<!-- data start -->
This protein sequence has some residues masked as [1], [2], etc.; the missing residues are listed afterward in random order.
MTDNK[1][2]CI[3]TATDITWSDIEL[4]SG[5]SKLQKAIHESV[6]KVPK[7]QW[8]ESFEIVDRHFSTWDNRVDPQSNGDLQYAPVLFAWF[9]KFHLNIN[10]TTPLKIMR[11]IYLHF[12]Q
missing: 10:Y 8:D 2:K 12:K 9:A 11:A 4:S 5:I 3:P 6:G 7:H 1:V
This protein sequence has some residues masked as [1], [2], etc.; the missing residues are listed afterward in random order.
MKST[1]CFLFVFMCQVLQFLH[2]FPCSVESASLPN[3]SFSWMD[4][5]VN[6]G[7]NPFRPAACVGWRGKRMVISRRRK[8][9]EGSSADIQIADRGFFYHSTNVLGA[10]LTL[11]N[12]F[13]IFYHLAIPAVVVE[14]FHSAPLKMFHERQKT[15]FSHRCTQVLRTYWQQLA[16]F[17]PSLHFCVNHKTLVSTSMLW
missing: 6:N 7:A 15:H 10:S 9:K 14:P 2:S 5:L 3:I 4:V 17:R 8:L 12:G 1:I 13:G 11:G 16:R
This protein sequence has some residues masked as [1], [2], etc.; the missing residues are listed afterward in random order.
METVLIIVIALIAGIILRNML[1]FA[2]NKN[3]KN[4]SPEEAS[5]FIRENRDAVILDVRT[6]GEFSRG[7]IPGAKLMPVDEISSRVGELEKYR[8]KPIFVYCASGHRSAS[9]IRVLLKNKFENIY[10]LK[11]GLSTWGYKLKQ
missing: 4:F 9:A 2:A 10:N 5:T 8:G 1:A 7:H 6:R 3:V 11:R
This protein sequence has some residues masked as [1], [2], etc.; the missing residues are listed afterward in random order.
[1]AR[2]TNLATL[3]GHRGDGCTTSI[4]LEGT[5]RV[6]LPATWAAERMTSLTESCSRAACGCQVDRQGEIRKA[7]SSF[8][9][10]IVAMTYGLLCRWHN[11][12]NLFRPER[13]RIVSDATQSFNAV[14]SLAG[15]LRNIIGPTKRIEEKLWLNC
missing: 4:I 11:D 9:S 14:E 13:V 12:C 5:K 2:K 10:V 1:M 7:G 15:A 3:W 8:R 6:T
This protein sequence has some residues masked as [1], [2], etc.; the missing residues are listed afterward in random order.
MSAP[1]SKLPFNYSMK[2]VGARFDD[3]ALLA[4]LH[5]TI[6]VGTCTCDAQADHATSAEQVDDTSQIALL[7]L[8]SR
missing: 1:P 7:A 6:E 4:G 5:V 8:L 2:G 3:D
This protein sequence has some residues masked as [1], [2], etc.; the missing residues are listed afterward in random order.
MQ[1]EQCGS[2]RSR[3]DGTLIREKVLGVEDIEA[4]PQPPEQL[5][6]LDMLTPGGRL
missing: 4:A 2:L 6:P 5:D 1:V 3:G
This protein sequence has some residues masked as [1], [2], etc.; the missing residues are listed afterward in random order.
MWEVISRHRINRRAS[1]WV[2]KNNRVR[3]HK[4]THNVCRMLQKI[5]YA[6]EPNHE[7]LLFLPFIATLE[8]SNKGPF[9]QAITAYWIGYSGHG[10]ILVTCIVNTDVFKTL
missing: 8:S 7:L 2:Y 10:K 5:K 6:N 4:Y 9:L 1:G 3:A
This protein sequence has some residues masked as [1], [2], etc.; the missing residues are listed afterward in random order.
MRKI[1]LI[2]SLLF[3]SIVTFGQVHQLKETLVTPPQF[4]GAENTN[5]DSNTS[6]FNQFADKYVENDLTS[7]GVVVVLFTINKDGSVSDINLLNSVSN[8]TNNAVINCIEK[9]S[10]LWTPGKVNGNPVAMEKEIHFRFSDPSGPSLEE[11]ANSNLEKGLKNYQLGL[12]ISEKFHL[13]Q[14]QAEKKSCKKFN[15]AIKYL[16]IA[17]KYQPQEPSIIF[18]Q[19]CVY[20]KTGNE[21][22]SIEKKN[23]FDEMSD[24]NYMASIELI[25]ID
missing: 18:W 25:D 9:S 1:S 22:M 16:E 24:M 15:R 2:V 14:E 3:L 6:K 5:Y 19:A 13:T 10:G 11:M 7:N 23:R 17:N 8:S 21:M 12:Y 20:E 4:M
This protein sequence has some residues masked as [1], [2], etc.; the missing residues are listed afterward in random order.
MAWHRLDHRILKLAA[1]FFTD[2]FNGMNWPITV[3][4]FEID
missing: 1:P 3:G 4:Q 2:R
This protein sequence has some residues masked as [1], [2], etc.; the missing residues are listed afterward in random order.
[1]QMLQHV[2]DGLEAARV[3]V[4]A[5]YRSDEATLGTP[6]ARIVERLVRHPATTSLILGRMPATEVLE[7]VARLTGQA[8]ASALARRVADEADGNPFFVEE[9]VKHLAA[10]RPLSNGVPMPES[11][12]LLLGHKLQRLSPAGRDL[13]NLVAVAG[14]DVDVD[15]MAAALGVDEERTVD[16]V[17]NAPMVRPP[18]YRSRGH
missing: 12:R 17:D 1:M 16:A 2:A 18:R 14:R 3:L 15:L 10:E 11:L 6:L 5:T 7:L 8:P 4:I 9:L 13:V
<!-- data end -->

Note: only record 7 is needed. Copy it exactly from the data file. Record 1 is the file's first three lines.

This protein sequence has some residues masked as [1], [2], etc.; the missing residues are listed afterward in random order.
MWEVISRHRINRRAS[1]WV[2]KNNRVR[3]HK[4]THNVCRMLQKI[5]YA[6]EPNHE[7]LLFLPFIATLE[8]SNKGPF[9]QAITAYWIGYSGHG[10]ILVTCIVNTDVFKTL
missing: 8:S 7:L 2:Y 10:K 5:K 6:N 4:Y 9:L 1:G 3:A